--> Quantitative geophysical interpretation of the Nanushuk and Torok formations on the North Slope, Alaska

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Quantitative geophysical interpretation of the Nanushuk and Torok formations on the North Slope, Alaska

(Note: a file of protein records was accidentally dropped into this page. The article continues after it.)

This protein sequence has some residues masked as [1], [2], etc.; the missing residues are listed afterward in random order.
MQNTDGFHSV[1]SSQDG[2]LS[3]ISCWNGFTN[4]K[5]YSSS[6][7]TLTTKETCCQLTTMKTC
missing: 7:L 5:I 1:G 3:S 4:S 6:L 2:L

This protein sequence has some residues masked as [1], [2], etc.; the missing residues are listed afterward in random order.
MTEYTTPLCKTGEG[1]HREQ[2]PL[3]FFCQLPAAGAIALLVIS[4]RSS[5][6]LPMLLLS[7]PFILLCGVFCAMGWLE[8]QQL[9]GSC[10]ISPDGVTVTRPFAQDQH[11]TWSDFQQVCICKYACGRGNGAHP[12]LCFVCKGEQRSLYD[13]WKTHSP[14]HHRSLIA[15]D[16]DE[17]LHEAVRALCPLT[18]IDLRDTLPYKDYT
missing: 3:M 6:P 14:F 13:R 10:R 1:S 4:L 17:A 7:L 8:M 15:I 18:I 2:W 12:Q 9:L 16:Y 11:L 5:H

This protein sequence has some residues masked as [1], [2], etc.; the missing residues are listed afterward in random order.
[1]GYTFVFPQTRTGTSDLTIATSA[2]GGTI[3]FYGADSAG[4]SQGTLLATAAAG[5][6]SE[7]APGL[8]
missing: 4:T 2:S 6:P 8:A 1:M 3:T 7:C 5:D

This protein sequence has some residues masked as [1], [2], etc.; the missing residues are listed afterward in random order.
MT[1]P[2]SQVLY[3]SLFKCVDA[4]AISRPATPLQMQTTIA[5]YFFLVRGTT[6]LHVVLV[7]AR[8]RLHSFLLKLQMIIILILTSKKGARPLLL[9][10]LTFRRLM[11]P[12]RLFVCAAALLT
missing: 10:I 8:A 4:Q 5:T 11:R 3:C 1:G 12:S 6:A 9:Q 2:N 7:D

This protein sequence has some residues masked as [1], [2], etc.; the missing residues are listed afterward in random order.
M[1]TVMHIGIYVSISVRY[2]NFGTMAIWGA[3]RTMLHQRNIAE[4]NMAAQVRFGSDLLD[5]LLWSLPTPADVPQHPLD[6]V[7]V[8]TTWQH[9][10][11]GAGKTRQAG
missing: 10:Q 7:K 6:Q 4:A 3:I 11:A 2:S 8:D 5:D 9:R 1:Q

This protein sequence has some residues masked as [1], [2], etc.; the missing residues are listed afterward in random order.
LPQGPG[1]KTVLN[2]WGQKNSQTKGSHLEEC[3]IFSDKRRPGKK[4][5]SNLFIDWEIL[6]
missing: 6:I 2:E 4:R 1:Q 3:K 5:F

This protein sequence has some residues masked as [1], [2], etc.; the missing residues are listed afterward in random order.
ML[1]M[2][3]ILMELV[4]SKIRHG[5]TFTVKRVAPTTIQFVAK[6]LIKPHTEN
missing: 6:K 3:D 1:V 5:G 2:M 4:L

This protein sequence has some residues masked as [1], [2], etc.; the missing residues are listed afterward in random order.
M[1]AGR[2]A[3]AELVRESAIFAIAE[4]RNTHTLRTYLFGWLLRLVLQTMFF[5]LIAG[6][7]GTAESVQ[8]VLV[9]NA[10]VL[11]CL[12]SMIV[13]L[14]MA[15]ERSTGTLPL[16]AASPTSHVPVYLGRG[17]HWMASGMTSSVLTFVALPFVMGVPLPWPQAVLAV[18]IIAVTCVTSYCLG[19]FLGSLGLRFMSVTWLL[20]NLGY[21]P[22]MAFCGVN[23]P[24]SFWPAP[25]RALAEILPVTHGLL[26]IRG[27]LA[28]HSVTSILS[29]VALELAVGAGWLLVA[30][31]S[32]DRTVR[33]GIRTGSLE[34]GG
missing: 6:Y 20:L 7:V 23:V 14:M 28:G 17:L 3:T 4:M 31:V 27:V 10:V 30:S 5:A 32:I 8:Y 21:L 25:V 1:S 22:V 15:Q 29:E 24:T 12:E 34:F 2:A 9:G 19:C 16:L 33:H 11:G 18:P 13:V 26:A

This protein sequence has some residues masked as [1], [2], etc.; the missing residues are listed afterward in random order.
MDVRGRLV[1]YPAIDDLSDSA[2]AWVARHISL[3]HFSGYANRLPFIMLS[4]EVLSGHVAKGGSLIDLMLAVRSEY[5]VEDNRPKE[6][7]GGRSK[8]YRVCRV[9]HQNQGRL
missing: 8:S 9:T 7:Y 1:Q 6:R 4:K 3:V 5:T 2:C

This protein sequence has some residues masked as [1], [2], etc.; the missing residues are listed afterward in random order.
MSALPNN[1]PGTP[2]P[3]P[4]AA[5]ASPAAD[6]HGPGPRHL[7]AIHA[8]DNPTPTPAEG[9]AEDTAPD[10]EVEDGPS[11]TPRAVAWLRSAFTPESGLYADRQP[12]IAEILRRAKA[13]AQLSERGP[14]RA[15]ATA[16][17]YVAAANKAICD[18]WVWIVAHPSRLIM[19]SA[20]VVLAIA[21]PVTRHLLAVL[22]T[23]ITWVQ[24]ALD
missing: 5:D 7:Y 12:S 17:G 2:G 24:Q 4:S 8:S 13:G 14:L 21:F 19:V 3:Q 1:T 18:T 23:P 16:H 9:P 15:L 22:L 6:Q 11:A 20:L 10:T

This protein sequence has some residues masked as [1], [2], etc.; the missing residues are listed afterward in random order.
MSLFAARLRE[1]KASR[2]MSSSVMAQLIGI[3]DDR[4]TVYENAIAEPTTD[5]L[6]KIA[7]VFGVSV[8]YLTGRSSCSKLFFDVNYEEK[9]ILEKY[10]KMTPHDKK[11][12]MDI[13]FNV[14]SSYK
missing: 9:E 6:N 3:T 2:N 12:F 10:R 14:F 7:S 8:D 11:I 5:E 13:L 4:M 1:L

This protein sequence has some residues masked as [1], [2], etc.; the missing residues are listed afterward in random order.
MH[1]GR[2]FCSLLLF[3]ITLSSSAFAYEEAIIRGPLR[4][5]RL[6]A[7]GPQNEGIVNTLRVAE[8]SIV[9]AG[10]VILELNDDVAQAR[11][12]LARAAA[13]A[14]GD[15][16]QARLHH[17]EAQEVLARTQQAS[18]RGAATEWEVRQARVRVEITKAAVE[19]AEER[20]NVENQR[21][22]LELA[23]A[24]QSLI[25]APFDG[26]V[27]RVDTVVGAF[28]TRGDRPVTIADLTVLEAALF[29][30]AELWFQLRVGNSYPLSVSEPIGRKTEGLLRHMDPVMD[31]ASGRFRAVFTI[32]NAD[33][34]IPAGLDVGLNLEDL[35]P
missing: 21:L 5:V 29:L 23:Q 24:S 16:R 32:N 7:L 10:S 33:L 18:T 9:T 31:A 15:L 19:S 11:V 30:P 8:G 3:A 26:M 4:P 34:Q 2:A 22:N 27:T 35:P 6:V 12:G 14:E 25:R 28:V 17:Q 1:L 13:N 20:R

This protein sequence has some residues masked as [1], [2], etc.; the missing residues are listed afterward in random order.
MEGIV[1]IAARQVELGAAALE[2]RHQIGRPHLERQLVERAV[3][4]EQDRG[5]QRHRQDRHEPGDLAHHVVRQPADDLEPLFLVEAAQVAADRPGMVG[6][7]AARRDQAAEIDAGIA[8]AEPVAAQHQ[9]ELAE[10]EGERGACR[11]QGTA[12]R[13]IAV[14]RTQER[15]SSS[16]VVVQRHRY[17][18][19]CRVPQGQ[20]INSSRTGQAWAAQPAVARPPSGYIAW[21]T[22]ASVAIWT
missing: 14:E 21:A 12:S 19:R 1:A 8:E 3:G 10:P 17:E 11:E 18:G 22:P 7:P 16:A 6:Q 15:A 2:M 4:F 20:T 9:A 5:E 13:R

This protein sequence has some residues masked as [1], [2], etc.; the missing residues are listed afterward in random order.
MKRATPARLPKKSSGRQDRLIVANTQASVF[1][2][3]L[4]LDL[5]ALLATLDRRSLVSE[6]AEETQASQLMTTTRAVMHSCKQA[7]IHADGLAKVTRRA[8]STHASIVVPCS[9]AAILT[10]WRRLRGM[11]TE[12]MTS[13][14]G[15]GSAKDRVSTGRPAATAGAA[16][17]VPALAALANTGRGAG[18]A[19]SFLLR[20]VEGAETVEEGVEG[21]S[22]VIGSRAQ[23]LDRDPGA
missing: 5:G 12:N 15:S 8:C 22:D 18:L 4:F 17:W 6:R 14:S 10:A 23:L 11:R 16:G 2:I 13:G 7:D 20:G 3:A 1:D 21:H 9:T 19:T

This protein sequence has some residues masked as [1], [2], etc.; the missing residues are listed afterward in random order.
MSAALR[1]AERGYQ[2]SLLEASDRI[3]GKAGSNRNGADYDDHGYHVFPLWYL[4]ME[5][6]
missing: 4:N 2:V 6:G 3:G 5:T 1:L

Exploration of the Brookian Nanushuk and Torok formations on the North Slope of Alaska is a hot topic now. The recent discoveries, as well as the USGS (2017) estimates of mean undiscovered and technically recoverable 8.7 billion Bbl of oil and 25 Tcf of natural gas in these formations, indicate the presence of the vast hydrocarbon resources. The goal of this study is to detect dominant geologic features and identify the reservoirs using a combination of several post-stack and angle-stack (near, mid, and far) 3D seismic volumes, and petrophysical data. On the post-stack seismic data, the Nanushuk Formation is expressed as topset reflections, whereas the Torok and Gamma-Ray Zone (GRZ) formations are expressed as foresets and bottomsets. In this study, we used Sobel-filter similarity, coherent energy, reflector convergence, and spectral decomposition attributes on the identified seismic horizons. Using the corendered seismic attributes, we identified the presence of channels, shelf-edges, canyons, mass-transport-deposits, large slide blocks, and basin floor fans, all with amplitude anomalies. However, an assertion that these amplitude anomalies could be hydrocarbon-bearing (or Direct Hydrocarbon Indicators, DHI) would be wrong. The identification of DHIs in these formations is inconclusive based on post-stack seismic data at several places. Some dry holes look good on post-stack amplitude anomalies. Amplitude anomalies can be caused by sand-shale laminations, tuning thickness, cemented horizons, and chaotic slumping, etc. in this geologic context. In general, fluid, especially if oil-bearing sandstone, can be observed on far-angle stack seismic data and Amplitude Variation with Offset gradient volume. We used P-wave and S-wave velocity information from dipole sonic logs and core data from hydrocarbon-show and dry wells. Based on the relations between P-impedance, S-impedance, and velocities, the wells with hydrocarbon shows have a combination of lower VP/VS ratio and acoustic impedance than dry wells. This pattern also depends on the burial depth and clay volume. Further analysis of the difference in amplitudes between the near-angle stack and far-angle stack data and acoustic impedance inversion results proved the difference in acoustic signatures near a discovery well versus a dry well.